• The positive feedback loop at the boundary cells further maintains high Notch levels by activating transcription of more Serrate and Delta: In the experiments on chick limb AER formation, initially Serrate expression is observed throughout the dorsal side and then restricts only to the AER [9,12]. To simulate this observation, the model requires a positive feedback loop from Notch to Serrate and Delta formation, eventually creating a boundary which expresses high Serrate and Delta in addition to Notch. However, this result is left to be shown experimentally.

• This form of model can only account for fine-grained patterns of cell specialization: Our model explains the interactions only between one nearest neighbor. However, there may be long range interactions, which are not accounted in this model.

This is the first attempt to model inductive Notch signaling giving rise to boundary formation in developing tissues. An added advantage of this approach is that this can be extended into 2D arrangement of cells as well as into any agent based modeling approaches potentially leading to a multi-scale model. We are currently making efforts to incorporate this model in a cell-based modeling environment in a 2D and 3D spatial arrangement as well as parameter search that can show this behavior. Our model is the first to represent differential gene expression mathematically and is able to simulate the boundary formation. Our model has some limitations such as 1) absence of dynamics of Fringe and 2) absence of biochemical reactions involving Notch-Delta ligand formation. Nevertheless, this model presents a versatile framework on which further extensive models can be built.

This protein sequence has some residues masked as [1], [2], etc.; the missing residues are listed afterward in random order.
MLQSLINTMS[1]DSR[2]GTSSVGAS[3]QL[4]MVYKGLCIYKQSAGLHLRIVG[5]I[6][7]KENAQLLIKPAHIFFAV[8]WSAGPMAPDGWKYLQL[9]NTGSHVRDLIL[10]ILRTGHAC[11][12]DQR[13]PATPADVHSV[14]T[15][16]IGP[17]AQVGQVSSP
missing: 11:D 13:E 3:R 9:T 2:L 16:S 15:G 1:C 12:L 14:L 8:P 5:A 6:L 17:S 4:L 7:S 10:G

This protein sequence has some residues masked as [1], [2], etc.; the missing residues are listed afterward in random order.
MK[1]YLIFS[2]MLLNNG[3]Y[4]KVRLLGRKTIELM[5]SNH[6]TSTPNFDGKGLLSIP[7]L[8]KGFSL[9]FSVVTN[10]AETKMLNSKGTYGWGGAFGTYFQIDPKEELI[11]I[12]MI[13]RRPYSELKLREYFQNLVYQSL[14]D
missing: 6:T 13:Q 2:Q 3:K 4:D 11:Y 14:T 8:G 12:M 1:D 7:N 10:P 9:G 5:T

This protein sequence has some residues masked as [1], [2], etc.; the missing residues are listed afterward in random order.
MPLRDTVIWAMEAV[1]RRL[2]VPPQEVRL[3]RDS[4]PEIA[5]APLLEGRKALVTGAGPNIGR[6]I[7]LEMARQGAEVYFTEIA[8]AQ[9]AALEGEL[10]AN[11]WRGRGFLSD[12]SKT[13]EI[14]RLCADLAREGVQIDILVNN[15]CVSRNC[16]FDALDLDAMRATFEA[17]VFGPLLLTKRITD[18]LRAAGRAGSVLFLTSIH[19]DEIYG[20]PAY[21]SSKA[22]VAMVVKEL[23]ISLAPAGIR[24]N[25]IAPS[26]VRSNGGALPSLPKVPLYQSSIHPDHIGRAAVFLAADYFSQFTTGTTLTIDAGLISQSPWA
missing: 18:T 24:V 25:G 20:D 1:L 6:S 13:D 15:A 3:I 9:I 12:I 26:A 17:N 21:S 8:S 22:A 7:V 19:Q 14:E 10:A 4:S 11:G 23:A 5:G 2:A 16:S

5. Acknowledgements

We would like to acknowledge the EPA grant—The Texas-Indiana Virtual STAR Center; Data-Generating in vitro and in silico Models of Developmental Toxicity in Embryonic Stem Cells and Zebrafish.

REFERENCES

- E. R. Andersson, R. Sandberg and U. Lendahl, “Notch Signaling: Simplicity in Design, Versatility in Function,” Development, Vol. 138, No. 17, 2011, pp. 3593-3612. doi:10.1242/dev.063610
- N. Haines and K. D. Irvine, “Glycosylation Regulates Notch Signalling,” Nature Reviews Molecular Cell Biology, Vol. 4, No. 10, 2003, pp. 786-797.
- S. J. Bray, “Notch Signalling: A Simple Pathway Becomes Complex,” Nature Reviews Molecular Cell Biology, Vol. 7, No. 9, 2006, pp. 678-689. doi:10.1038/nrm2009
- S. S. Blair, “Limb development: Marginal Fringe Benefits,” Current Biology, Vol. 7, No. 11, 1997, pp. R686- R690. doi:10.1016/S0960-9822(06)00356-3
- K. D. Irvine and T. F. Vogt, “Dorsal—Ventral Signaling in Limb Development,” Current Opinion in Cell Biology, Vol. 9, No. 6, 1997, pp. 867-876. doi:10.1016/S0955-0674(97)80090-7